Given the increasing interest in the association between exposure to air pollution and adverse health outcomes, the development of models that provide accurate spatio-temporal predictions of air pollution concentrations at small spatial scales is of great importance when assessing potential health effects of air pollution. The methodology presented here has been developed as part of the Multi-Ethnic Study of Atherosclerosis and Air Pollution (MESA Air), a prospective cohort study funded by the US EPA to investigate the relationship between chronic exposure to air pollution and cardiovascular disease. We present a spatio-temporal framework that models and predicts ambient air pollution by combining data from several different monitoring networks with the output from deterministic air pollution model(s). The model can accommodate arbitrarily missing observations and allows for a complex spatio-temporal correlation structure.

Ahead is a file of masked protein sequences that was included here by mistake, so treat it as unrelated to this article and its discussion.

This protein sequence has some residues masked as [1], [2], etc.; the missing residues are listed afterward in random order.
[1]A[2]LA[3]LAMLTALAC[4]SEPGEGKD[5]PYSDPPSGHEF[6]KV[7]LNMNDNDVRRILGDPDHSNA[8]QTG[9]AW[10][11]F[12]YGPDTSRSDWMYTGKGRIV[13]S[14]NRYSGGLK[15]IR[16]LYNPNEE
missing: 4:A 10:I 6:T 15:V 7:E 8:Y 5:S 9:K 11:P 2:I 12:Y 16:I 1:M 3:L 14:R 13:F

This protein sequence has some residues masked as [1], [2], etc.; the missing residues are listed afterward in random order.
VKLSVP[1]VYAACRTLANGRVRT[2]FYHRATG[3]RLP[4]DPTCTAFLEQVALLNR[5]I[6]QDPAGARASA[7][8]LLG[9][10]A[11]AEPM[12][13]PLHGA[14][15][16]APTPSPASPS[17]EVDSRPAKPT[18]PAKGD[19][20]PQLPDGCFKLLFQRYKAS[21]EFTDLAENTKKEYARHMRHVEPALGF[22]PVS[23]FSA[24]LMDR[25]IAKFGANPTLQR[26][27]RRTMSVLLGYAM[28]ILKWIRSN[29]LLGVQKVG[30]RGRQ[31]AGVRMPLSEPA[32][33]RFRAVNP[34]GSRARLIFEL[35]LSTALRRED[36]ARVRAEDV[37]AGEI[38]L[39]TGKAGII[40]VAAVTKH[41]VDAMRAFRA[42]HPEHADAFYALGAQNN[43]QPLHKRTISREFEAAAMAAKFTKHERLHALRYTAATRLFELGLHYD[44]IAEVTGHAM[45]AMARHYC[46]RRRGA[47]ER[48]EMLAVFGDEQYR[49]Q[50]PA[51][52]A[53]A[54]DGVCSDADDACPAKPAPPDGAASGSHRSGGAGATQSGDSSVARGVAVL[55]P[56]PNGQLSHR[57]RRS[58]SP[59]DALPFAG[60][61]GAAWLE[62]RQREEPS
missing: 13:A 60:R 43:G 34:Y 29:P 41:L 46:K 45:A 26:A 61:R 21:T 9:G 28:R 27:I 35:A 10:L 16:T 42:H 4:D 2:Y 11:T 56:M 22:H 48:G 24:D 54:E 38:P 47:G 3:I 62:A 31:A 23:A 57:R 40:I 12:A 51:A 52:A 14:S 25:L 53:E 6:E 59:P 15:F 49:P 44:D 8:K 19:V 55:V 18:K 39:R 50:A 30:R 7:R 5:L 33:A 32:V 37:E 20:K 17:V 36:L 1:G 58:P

We apply the model to predict long-term average concentrations of gaseous oxides of nitrogen (NOx) ─ one of the primary pollutants of interest in the MESA Air study ─ during a ten year period in the Los Angeles area, based on measurements from the EPA Air Quality System and MESA Air monitoring. The measurements are augmented by a spatio-temporal covariate based on the output from a source dispersion model for traffic related air pollution (Caline3QHC) and the model is evaluated using cross-validation. The predictive ability of the model is good with cross-validated R2 of approximately 0.7 at subject sites.

The incorporation of a dispersion model output into the overall prediction model was feasible, but the particular implementation of Caline3QHC used here did not improve predictions in a model that also includes road information. However, excluding the road information the inclusion of model output improves predictions and we find some evidence that the source dispersion model can replace road covariates.

The model presented in this paper has been implemented in an R package, SpatioTemporal, which will be available on CRAN shortly.


Statistical Models